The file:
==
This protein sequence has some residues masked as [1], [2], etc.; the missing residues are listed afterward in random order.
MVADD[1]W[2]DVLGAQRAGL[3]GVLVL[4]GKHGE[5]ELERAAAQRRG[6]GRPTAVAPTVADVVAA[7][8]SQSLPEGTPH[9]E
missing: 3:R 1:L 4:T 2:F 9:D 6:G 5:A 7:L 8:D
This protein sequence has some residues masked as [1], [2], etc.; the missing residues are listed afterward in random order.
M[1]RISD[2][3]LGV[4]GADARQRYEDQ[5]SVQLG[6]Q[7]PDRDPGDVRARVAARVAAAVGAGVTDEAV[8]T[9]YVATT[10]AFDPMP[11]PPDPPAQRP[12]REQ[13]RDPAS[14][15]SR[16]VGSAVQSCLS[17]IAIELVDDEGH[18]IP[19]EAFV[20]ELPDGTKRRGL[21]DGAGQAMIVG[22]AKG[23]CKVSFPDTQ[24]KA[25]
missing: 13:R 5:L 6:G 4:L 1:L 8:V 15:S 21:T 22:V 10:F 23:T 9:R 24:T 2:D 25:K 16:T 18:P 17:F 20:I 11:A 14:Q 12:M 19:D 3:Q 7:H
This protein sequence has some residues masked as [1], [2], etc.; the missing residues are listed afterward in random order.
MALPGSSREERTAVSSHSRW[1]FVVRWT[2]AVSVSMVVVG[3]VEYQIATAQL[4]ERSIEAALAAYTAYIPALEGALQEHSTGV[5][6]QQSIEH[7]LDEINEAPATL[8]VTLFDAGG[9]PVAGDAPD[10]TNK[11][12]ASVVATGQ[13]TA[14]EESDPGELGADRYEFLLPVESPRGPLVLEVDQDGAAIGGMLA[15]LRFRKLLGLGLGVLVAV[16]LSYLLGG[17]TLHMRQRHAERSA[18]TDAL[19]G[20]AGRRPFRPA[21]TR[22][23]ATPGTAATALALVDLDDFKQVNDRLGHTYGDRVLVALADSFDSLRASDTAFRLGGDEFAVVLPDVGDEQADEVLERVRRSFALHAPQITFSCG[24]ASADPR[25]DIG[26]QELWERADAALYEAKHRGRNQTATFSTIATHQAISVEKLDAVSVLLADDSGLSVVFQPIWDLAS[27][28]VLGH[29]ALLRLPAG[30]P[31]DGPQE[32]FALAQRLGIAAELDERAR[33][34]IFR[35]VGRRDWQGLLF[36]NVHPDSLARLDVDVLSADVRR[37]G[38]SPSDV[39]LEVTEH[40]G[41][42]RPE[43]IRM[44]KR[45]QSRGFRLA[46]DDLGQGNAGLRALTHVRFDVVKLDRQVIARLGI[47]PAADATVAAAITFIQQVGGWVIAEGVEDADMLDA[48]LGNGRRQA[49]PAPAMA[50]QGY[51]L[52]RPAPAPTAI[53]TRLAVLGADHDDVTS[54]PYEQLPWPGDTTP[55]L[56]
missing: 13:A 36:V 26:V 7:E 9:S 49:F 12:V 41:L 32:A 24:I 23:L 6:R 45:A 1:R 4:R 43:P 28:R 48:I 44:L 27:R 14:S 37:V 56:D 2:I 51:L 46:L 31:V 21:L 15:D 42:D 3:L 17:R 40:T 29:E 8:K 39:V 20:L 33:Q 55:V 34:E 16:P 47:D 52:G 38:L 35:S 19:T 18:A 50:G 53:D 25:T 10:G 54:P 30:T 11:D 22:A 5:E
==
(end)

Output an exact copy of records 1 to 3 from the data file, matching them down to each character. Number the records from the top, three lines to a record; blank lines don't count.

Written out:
This protein sequence has some residues masked as [1], [2], etc.; the missing residues are listed afterward in random order.
MVADD[1]W[2]DVLGAQRAGL[3]GVLVL[4]GKHGE[5]ELERAAAQRRG[6]GRPTAVAPTVADVVAA[7][8]SQSLPEGTPH[9]E
missing: 3:R 1:L 4:T 2:F 9:D 6:G 5:A 7:L 8:D
This protein sequence has some residues masked as [1], [2], etc.; the missing residues are listed afterward in random order.
M[1]RISD[2][3]LGV[4]GADARQRYEDQ[5]SVQLG[6]Q[7]PDRDPGDVRARVAARVAAAVGAGVTDEAV[8]T[9]YVATT[10]AFDPMP[11]PPDPPAQRP[12]REQ[13]RDPAS[14][15]SR[16]VGSAVQSCLS[17]IAIELVDDEGH[18]IP[19]EAFV[20]ELPDGTKRRGL[21]DGAGQAMIVG[22]AKG[23]CKVSFPDTQ[24]KA[25]
missing: 13:R 5:L 6:G 4:L 1:L 8:V 15:S 21:T 22:V 10:F 23:T 9:R 24:T 2:D 25:K 16:T 18:P 17:F 20:I 11:A 14:Q 12:M 19:D 3:Q 7:H
This protein sequence has some residues masked as [1], [2], etc.; the missing residues are listed afterward in random order.
MALPGSSREERTAVSSHSRW[1]FVVRWT[2]AVSVSMVVVG[3]VEYQIATAQL[4]ERSIEAALAAYTAYIPALEGALQEHSTGV[5][6]QQSIEH[7]LDEINEAPATL[8]VTLFDAGG[9]PVAGDAPD[10]TNK[11][12]ASVVATGQ[13]TA[14]EESDPGELGADRYEFLLPVESPRGPLVLEVDQDGAAIGGMLA[15]LRFRKLLGLGLGVLVAV[16]LSYLLGG[17]TLHMRQRHAERSA[18]TDAL[19]G[20]AGRRPFRPA[21]TR[22][23]ATPGTAATALALVDLDDFKQVNDRLGHTYGDRVLVALADSFDSLRASDTAFRLGGDEFAVVLPDVGDEQADEVLERVRRSFALHAPQITFSCG[24]ASADPR[25]DIG[26]QELWERADAALYEAKHRGRNQTATFSTIATHQAISVEKLDAVSVLLADDSGLSVVFQPIWDLAS[27][28]VLGH[29]ALLRLPAG[30]P[31]DGPQE[32]FALAQRLGIAAELDERAR[33][34]IFR[35]VGRRDWQGLLF[36]NVHPDSLARLDVDVLSADVRR[37]G[38]SPSDV[39]LEVTEH[40]G[41][42]RPE[43]IRM[44]KR[45]QSRGFRLA[46]DDLGQGNAGLRALTHVRFDVVKLDRQVIARLGI[47]PAADATVAAAITFIQQVGGWVIAEGVEDADMLDA[48]LGNGRRQA[49]PAPAMA[50]QGY[51]L[52]RPAPAPTAI[53]TRLAVLGADHDDVTS[54]PYEQLPWPGDTTP[55]L[56]
missing: 13:A 36:V 26:V 7:E 9:S 49:F 12:V 41:L 32:A 24:I 23:L 6:R 45:A 1:R 4:R 43:P 28:R 48:I 44:L 27:R 14:S 37:V 56:D 2:I 51:L 46:L 31:V 21:L 15:D 42:D 3:L 17:R 40:T 29:E 8:K 39:V 20:L 33:Q 55:V 34:E 16:P 47:D 52:G 38:L 35:S 19:T 18:A 50:G 53:D 25:T 10:G 54:P 30:T 11:D 22:A 5:E